Interbike Eye Candy: First Looks at Raleigh’s SSCXWC bike, Fuji’s Altamira CX, and TRP’s RRL Brake Lever

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Interbike’s Outdoor Demo presents opportunities to get a first look – and a first touch – at new products for the 2011 season. And for us cyclocrossers, that 2011 season is now. We snapped hundreds of photos of new products at the Outdoor Demo, and are already backlogged with new cyclocross product highlights before the main show has even begun. First up are two new carbon cyclocross frames from Raleigh and Fuji, along with a new singlespeed/single ring brake lever by TRP.

A New Ride to the Pain Cave: Fuji Altamira CX

What's behind the name? Altamira is the name of a cave near the home base of the Fuji-Servetto cycling team. Cyclocross @ Interbike 2010. © Cyclocross Magazine

The RRL levers are $89.99 and 272 grams. They have hints of both Campagnolo and Shimano styling. Cyclocross, @ Interbike 2010. © Cyclocross Magazine

Fuji has created a new high-end cyclocross bike in the Altamira CX. The name, according to Fuji’s Steven Fairchild, stems from a set of caves near the home base of the Fuji-Servetto team they sponsor. While the frame’s name may have been inspired by a Spanish cave, the frame itself was created with a lot of input by former national champion Mark McCormack, now a regional sales rep for the company.

Fuji has only made 60 framesets of the Altamira CX. Full production will begin next spring, but a lucky few with some coin to spare can choose from the full $5,899 Shimano Dura-Ace equipped 1.0 model, the $3,949 Ultegra-equipped 2.0 model, or a $2,949 frameset (frame, fork, headset, seat collar).

The frame is quite light at 1,000 grams for a 54cm model, but it’s oversized everywhere. The frame boasts a 1.5″ headset lower, a BB86 bottom bracket and even a wider carbon clincher rim by Oval that’s 23mm wide. But the feature that caught our eye? The sculpted chainstay / bottom bracket junction that looks very similar to the Stevens carbon frame we raved about in Issue 7. There’s little horizontal surface area on which mud can collect.

Raleigh Carbonates its SSCXWC Singlespeed Rig

Raleigh continues to add interesting designs and paint jobs to its line-up. Cyclocross @ Interbike 2010. © Cyclocross Magazine

Raleigh continues to add interesting designs and paint jobs to its line-up. Cyclocross @ Interbike 2010. © Cyclocross Magazine

Raleigh rejoins the SSCXWC as a race sponsor, and celebrates the unique “championship” event with another set of limited, singlespeed framesets. This year, the company will manufacture 40 carbon framesets for the Seattle edition of the race, and one lucky buyer of the $1,200 frameset will win a complete bike, equipped with Shimano and Gates Carbon Drive Bits.

The frame is really nothing like the aluminum SSCXWC or High Life models from least year. From the thin, tapered seat stays, to the flattened underside of the top tube, to a new BB30 bottom bracket interface, to a new Enve (formerly Edge Composites) cyclocross fork (not pictured), the frame is a serious cyclocross rig for any one gear fan. The weight is expected to be 1050 grams.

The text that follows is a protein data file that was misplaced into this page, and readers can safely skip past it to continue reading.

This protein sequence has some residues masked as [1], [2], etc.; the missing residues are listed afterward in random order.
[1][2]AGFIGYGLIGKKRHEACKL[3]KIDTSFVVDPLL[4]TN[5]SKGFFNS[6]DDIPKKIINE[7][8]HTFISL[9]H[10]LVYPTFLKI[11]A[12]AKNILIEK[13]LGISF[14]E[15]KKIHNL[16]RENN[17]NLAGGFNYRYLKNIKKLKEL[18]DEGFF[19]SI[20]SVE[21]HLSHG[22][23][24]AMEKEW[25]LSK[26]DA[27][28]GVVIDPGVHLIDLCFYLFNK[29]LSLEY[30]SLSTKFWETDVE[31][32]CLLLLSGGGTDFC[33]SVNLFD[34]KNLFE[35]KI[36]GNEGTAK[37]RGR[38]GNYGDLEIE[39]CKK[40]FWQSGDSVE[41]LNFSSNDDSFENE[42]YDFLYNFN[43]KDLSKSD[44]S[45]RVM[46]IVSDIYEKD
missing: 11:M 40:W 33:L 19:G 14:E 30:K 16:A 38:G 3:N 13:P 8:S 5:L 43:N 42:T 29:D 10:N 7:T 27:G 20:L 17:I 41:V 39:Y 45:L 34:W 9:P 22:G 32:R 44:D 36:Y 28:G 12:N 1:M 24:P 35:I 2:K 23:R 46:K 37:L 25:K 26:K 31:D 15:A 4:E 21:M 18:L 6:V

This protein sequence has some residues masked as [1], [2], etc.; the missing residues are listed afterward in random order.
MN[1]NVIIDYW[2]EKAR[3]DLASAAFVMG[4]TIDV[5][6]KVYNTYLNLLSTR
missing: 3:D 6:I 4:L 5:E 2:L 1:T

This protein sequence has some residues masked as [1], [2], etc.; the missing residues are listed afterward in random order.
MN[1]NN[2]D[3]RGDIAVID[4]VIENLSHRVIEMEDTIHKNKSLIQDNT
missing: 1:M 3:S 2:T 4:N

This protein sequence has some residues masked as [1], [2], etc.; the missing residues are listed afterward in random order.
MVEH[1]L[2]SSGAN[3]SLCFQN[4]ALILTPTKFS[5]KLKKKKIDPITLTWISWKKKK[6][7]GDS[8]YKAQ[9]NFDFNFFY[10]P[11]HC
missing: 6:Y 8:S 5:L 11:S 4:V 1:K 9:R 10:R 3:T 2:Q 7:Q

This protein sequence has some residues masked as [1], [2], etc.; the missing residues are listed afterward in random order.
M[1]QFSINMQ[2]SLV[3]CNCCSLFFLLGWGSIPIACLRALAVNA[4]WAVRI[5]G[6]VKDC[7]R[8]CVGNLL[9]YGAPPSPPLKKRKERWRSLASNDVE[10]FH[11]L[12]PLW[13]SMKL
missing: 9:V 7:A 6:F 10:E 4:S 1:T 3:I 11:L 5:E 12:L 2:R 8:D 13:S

The dropouts are removable, allowing for the Gates carbon belt installation. The paint? Themed with SSCXWC colors, of course.

TRP Leverages Carbon

The RRL levers are $89.99 and 272 grams. They have hints of both Campagnolo and Shimano styling. Cyclocross, @ Interbike 2010. © Cyclocross Magazine

The RRL 272-gram levers have hints of both Campagnolo and Shimano styling. Cyclocross, @ Interbike 2010. © Cyclocross Magazine

TRP adds a new singlespeed (or single ring) brake lever to its line-up with the $89.99 RRL lever. The 272g lever gives another option for singlespeeders, and offers a design that shares elements from a Campagnolo Ergopower lever and a Shimano STI lever. But the most unique feature is perhaps the quick release button on the inside of the lever. A simple push automatically opens the lever for easy tire removal or mud clearance for muddy days. Don’t care about 18 grams?  There’s an aluminum model that will save you $40.

 

 

Cyclocross Magazine, Issue 22, Print and digital subscriptionsHave you subscribed yet? You're missing out if not. Get all-original content and your cyclocross fix throughout the year with a subscription and Issue 23 back copy, with features on Lars van der Haar, Jonathan Page, Elle Anderson and more!
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2 comments
Sam
Sam

The release button is definitely nicer, than CC/Campy, for wheel changes. It automatically disengages when you pull the lever. The hood shape was enough reason for me to order them. Campy Ergo lever shape with the newest Shimano hood shape. It's nice to finally get a long lever WITHOUT a shifter.

Peter Tomjanovich
Peter Tomjanovich

Boy, for a second there I thought you were describing the brake release on all campy (and cane creek campy-lookalike) levers. oh wait, you were. hmmm. not so "unique" then i guess.

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